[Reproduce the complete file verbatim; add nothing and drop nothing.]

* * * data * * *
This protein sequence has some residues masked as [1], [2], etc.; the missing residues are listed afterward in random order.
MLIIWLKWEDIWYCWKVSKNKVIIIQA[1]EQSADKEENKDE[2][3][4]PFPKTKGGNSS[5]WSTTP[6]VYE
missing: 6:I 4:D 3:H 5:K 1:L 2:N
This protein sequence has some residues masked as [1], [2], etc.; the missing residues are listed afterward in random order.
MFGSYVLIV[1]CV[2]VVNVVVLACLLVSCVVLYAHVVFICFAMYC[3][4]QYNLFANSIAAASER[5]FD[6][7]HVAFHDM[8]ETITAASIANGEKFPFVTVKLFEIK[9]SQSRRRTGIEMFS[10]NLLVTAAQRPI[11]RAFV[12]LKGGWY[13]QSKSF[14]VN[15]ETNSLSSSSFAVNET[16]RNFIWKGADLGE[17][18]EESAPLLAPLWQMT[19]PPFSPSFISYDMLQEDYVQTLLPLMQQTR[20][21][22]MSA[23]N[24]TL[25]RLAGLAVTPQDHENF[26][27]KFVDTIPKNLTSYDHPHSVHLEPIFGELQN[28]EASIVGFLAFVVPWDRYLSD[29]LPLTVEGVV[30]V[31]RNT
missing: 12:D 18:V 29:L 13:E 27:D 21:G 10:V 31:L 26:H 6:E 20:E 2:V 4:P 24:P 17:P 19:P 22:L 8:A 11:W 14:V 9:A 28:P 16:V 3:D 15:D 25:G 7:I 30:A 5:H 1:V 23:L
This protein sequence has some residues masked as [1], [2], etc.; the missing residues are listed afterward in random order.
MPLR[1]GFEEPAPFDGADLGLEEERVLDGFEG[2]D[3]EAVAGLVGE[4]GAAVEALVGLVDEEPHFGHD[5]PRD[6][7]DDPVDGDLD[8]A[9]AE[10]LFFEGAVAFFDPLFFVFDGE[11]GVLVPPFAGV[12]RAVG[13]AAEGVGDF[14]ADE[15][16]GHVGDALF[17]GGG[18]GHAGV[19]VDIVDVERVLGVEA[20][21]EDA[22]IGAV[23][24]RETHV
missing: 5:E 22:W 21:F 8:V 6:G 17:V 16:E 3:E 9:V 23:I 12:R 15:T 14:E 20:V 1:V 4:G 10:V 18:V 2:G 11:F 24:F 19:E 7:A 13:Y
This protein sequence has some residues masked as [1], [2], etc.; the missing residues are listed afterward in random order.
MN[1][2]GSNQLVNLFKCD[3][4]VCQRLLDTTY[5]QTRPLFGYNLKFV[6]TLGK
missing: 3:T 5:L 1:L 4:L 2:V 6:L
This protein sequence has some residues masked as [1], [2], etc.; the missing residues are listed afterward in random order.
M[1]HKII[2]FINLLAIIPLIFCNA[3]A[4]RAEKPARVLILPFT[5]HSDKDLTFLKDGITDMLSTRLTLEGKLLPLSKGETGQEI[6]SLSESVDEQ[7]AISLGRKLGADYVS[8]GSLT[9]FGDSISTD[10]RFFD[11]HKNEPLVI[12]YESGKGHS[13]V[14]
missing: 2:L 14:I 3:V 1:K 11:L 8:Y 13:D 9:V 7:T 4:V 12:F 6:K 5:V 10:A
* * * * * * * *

This protein sequence has some residues masked as [1], [2], etc.; the missing residues are listed afterward in random order.
MLIIWLKWEDIWYCWKVSKNKVIIIQA[1]EQSADKEENKDE[2][3][4]PFPKTKGGNSS[5]WSTTP[6]VYE
missing: 6:I 4:D 3:H 5:K 1:L 2:N
This protein sequence has some residues masked as [1], [2], etc.; the missing residues are listed afterward in random order.
MFGSYVLIV[1]CV[2]VVNVVVLACLLVSCVVLYAHVVFICFAMYC[3][4]QYNLFANSIAAASER[5]FD[6][7]HVAFHDM[8]ETITAASIANGEKFPFVTVKLFEIK[9]SQSRRRTGIEMFS[10]NLLVTAAQRPI[11]RAFV[12]LKGGWY[13]QSKSF[14]VN[15]ETNSLSSSSFAVNET[16]RNFIWKGADLGE[17][18]EESAPLLAPLWQMT[19]PPFSPSFISYDMLQEDYVQTLLPLMQQTR[20][21][22]MSA[23]N[24]TL[25]RLAGLAVTPQDHENF[26][27]KFVDTIPKNLTSYDHPHSVHLEPIFGELQN[28]EASIVGFLAFVVPWDRYLSD[29]LPLTVEGVV[30]V[31]RNT
missing: 12:D 18:V 29:L 13:E 27:D 21:G 10:V 31:L 26:H 6:E 20:E 2:V 4:P 24:P 17:P 19:P 22:L 8:A 11:W 14:V 9:A 28:P 16:V 3:D 15:D 25:G 7:I 30:A 5:H 1:V 23:L
This protein sequence has some residues masked as [1], [2], etc.; the missing residues are listed afterward in random order.
MPLR[1]GFEEPAPFDGADLGLEEERVLDGFEG[2]D[3]EAVAGLVGE[4]GAAVEALVGLVDEEPHFGHD[5]PRD[6][7]DDPVDGDLD[8]A[9]AE[10]LFFEGAVAFFDPLFFVFDGE[11]GVLVPPFAGV[12]RAVG[13]AAEGVGDF[14]ADE[15][16]GHVGDALF[17]GGG[18]GHAGV[19]VDIVDVERVLGVEA[20][21]EDA[22]IGAV[23][24]RETHV
missing: 5:E 22:W 21:F 8:V 6:G 17:V 16:E 3:E 9:V 23:I 12:R 15:T 14:E 20:V 1:V 4:G 10:V 18:V 2:G 11:F 24:F 19:E 7:A 13:Y
This protein sequence has some residues masked as [1], [2], etc.; the missing residues are listed afterward in random order.
MN[1][2]GSNQLVNLFKCD[3][4]VCQRLLDTTY[5]QTRPLFGYNLKFV[6]TLGK
missing: 3:T 5:L 1:L 4:L 2:V 6:L
This protein sequence has some residues masked as [1], [2], etc.; the missing residues are listed afterward in random order.
M[1]HKII[2]FINLLAIIPLIFCNA[3]A[4]RAEKPARVLILPFT[5]HSDKDLTFLKDGITDMLSTRLTLEGKLLPLSKGETGQEI[6]SLSESVDEQ[7]AISLGRKLGADYVS[8]GSLT[9]FGDSISTD[10]RFFD[11]HKNEPLVI[12]YESGKGHS[13]V[14]
missing: 2:L 14:I 3:V 1:K 11:L 8:Y 13:D 9:V 7:T 4:V 12:F 6:K 5:V 10:A